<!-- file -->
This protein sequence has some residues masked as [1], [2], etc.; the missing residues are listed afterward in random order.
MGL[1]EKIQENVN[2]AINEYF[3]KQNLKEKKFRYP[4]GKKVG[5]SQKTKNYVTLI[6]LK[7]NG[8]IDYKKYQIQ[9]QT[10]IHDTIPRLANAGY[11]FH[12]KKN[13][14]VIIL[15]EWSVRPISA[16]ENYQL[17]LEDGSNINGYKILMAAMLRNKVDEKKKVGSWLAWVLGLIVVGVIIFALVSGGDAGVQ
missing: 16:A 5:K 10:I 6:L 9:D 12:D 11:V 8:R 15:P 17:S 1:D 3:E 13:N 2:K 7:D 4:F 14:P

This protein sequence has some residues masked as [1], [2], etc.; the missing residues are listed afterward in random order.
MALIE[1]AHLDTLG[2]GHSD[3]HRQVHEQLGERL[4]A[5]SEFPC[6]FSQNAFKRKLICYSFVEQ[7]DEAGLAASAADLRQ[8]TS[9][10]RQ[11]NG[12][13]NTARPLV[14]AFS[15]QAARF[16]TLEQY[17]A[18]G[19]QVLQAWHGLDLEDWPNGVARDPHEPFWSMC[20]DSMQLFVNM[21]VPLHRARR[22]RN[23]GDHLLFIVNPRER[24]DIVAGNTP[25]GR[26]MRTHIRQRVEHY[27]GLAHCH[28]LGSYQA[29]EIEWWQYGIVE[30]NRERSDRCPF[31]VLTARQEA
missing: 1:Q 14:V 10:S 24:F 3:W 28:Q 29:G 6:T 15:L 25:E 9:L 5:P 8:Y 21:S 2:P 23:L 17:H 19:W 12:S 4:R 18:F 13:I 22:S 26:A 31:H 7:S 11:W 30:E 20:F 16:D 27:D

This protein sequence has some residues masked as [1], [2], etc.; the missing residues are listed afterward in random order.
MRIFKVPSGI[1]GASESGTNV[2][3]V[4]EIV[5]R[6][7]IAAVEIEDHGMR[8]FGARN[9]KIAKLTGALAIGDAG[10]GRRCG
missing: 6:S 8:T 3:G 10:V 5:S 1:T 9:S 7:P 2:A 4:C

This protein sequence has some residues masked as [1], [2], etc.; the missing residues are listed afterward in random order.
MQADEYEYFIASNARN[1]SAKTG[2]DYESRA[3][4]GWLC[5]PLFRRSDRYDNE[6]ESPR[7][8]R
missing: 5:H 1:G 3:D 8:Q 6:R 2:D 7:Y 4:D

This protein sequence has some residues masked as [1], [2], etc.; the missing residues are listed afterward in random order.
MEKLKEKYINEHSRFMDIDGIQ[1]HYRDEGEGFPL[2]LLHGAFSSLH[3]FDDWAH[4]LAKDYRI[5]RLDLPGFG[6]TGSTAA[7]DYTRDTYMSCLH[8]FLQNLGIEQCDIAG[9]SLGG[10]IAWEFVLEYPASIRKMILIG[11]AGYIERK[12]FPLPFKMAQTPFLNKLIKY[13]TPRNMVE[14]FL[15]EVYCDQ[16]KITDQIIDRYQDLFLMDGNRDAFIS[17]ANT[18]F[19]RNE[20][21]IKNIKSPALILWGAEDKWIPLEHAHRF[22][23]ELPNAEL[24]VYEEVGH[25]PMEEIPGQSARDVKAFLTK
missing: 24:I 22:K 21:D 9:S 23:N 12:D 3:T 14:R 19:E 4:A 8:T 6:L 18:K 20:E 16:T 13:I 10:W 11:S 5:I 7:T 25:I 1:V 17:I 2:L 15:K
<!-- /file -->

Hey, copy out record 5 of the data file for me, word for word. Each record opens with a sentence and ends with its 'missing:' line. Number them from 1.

This protein sequence has some residues masked as [1], [2], etc.; the missing residues are listed afterward in random order.
MEKLKEKYINEHSRFMDIDGIQ[1]HYRDEGEGFPL[2]LLHGAFSSLH[3]FDDWAH[4]LAKDYRI[5]RLDLPGFG[6]TGSTAA[7]DYTRDTYMSCLH[8]FLQNLGIEQCDIAG[9]SLGG[10]IAWEFVLEYPASIRKMILIG[11]AGYIERK[12]FPLPFKMAQTPFLNKLIKY[13]TPRNMVE[14]FL[15]EVYCDQ[16]KITDQIIDRYQDLFLMDGNRDAFIS[17]ANT[18]F[19]RNE[20][21]IKNIKSPALILWGAEDKWIPLEHAHRF[22][23]ELPNAEL[24]VYEEVGH[25]PMEEIPGQSARDVKAFLTK
missing: 24:I 22:K 21:D 9:S 23:N 12:D 3:T 14:R 19:E 4:A 8:T 6:L 18:K 20:E 16:T 13:I 10:W 11:S 5:I 7:T 25:I 1:V 17:I 2:L 15:K